Cashing Out From Confusion

I don’t understand the stock market anymore and in the short term, I’ve decided to give up. As the Dow Jones bounces around 30,000 and the Schiller S&P 500 PE sits above 33 (average is 16), nothing makes sense to me. We are still in a global pandemic – the economic fallout of which isn’t fully understood yet – aren’t we?

I called our financial planner and asked him to sell stocks equal to an extra two year’s worth of spending last week. Increasing our cash buffer in the event of a downturn seems to be more logical than expecting the current government-stimulus fueled bubble will keep growing.

I guess a more optimistic way to characterize the move as ‘profit taking’ after a surprisingly good year. My sell MegaCorp options high, reinvest into panicked index funds on St Patrick’s Day was my best move in 10 years. Now, as the market seems ‘irrationally exuberant’ we’ll cash some equities out.

Maybe I’ll even stay ahead of a potential 2021 increase in income/capital gains taxes. It’s pretty likely that if the Democrats win one-party control of Washington DC, taxes of all sorts will be on the rise.

I’m certainly still optimistic about the market over the longer horizon. Increasing our cash position now comes at little perceived downside, since we’ll need the money sooner or later and inflation is unlikely to punish us too much in the short-term. This will put our cash position at about 3.5 years spending. I’ve been trying to keep it at 2-3 years ‘buffer’ since I stopped working.

Anyone else ‘profit taking’ before the end of the year?

Image Credit: Pixabay

24 thoughts on “Cashing Out From Confusion

  1. Like minds. Felt similar to you so recently took some profits and paid off the remaining mortgage balance this week. Today marks 3 months since wife and I left our versions of Megacorp. FIRE and Debt free heading into 2021

    Liked by 1 person

    1. Congrats – As they say, paying off your mortgage does feel great, doesn’t it? In a low interest environment, people can debate the financial merits, but I love owning my own castle!

      Liked by 1 person

      1. yes it does and we love knowing we own ours too. We had considered a refi to 2.5% but then decided to just get rid of the hassle altogether. Actually lowered our yearly SWR below 3% which gives us even more flexibility moving forward. We started FIRE at 60/40 stocks/fixed inclusive of a 5 year buffer in cash, CDs and short term bonds to guard against sequence of return risk, etc. Will keep as is for the next year or so til we see what a (hopefully) post-COVID world looks like.

        Liked by 1 person

      2. I think when we get to late-Spring, we’ll start to have a good sense of post-CV19. By then, we should have at least half the country vaccinated and we can see how ‘normal’ the ‘new normal’ looks.

        Liked by 1 person

  2. Sounds like a smart plan to increase the cash buffer. Where are you parking the cash? I found the high interest savings options have really dried up with the low interest rates.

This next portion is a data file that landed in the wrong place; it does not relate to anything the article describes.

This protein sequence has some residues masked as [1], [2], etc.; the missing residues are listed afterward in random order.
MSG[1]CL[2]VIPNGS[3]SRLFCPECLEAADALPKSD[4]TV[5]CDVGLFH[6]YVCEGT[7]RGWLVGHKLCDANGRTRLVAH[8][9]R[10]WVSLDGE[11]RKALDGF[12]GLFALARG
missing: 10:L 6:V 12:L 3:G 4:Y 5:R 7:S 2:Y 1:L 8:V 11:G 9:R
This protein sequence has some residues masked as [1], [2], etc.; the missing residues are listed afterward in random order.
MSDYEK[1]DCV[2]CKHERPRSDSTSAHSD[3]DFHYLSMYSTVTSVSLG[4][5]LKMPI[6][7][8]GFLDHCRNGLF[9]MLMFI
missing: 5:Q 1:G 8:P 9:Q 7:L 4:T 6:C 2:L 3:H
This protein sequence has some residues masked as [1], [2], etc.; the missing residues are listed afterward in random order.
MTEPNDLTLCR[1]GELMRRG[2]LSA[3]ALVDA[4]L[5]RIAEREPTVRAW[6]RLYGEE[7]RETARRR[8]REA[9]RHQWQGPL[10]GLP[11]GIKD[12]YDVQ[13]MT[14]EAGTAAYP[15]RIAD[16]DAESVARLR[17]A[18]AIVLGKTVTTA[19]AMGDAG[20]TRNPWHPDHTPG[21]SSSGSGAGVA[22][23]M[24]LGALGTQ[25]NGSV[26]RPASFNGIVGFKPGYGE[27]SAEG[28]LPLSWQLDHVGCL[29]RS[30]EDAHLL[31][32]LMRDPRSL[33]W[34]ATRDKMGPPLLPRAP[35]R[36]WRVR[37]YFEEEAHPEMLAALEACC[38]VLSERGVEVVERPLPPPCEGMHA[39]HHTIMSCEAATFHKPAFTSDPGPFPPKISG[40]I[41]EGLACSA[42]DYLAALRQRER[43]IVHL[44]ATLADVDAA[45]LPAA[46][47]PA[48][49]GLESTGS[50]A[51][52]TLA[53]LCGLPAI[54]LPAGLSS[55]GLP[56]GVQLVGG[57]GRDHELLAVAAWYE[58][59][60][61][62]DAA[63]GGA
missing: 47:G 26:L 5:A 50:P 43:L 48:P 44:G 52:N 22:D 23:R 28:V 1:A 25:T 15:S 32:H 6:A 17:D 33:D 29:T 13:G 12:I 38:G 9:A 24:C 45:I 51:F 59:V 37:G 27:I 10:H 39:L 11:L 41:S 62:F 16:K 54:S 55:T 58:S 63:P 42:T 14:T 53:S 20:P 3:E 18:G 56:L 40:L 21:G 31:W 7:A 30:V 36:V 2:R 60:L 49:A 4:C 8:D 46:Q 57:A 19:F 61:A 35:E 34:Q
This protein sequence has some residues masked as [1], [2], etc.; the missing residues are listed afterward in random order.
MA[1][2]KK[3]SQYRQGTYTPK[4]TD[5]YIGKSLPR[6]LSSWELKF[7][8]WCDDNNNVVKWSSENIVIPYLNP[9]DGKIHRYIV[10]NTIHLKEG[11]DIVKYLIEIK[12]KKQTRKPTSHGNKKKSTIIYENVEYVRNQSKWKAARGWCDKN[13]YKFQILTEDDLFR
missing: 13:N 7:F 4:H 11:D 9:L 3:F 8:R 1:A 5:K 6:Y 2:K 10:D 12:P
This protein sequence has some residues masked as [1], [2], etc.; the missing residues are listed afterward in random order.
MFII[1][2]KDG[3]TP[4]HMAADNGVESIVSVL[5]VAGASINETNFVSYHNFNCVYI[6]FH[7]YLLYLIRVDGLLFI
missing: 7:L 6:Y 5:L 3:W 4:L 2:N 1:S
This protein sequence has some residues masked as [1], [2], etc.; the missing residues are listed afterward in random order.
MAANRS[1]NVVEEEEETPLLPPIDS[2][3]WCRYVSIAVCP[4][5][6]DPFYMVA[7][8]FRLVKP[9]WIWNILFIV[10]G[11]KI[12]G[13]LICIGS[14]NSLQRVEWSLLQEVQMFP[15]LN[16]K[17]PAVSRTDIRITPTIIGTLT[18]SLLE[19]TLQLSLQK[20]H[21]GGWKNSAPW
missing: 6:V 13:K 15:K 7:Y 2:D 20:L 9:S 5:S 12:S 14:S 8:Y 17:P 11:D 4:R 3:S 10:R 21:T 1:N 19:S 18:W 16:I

Liked by 1 person

    1. Agree – no good place to put $ right now. Our cash buffer is largely in a eTrade Premium Savings account. I just looked and the interest rate has fallen to 0.05% APY!

      Liked by 1 person

  3. Not me, Chief. As my Navy Dad would say, “Steady as she goes.” As always, we maintain 2.5 years cash; more would sacrifice too much decline for my taste against inflation. I lean on my advisor’s guidance. In the two decades we’ve been together, we’ve increased my capital substantially, while providing ample cash-flow for our modest (yet fairly comfortable) lifestyle. Merry Christmas to the entire FIREstation!

    Liked by 1 person

    1. Merry Christmas, Bowmanifesto! I’m probably not as diligent in rebalancing and maintaining our cash buffer balance over time. I let things fluctuate a bit around our goals. I should probably just ‘pay’ myself a quarterly ‘salary’ on a schedule & rebalance each time, rather than do it in big irregular chunks.


    1. We are about a 60/40 split of stocks to bonds. Plus the cash & some fixed private mortgage investments (which are secured).


  4. The market is totally crazy right now as evidenced by the S&P 500’s YTD Total Return of 15.54%. Ask yourself the simple question, “Are America’s businesses really 15.54% better than they were at this time last year?” The upside of things getting back to to where they were are already baked in.

    Contrast this with 2008 which had a couple year bear market. In 2010, I was able to buy Home Depot Stock which had a 4% yield and was growing the yield 20% per year. Microsoft also had a greater than 4% yield.

    I go to the gym and hear the 20 somethings, many of whom are under employed right now, making money investing in Options because normal stocks aren’t fast enough for them. You try to tell them that the past 6 months is not normal and that the market doesn’t always go up. I quote Warren Buffet’s quip, “You find out who isn’t wearing a swimsuit when the tide goes out.” They simply look at me like I am a crazy old man.

    Doesn’t hurt to have some funds in safe cash equivalents right now.

    Liked by 1 person

    1. Yes – It is a very confusing year. I thought if the S&P only recovered half of what it lost in March it would be pretty fairly valued. Up +15.54% in a pandemic only makes sense if you subscribe to the investment theory that the government will now always bailout the markets with easy money. I think that ‘tide’ is going to get washed away fast – potentially with sharp inflation.


  5. We had a bit of a cash windfall just before our retirement in Oct (it’s part of what accelerated our FIRE!), and it’s been hard to consider investing it in today’s market given the valuations. I’ve put a chunk of it in value/dividend-oriented stock ETFs to start building my retirement income stream, but also because there’s been much less run-up in value stocks.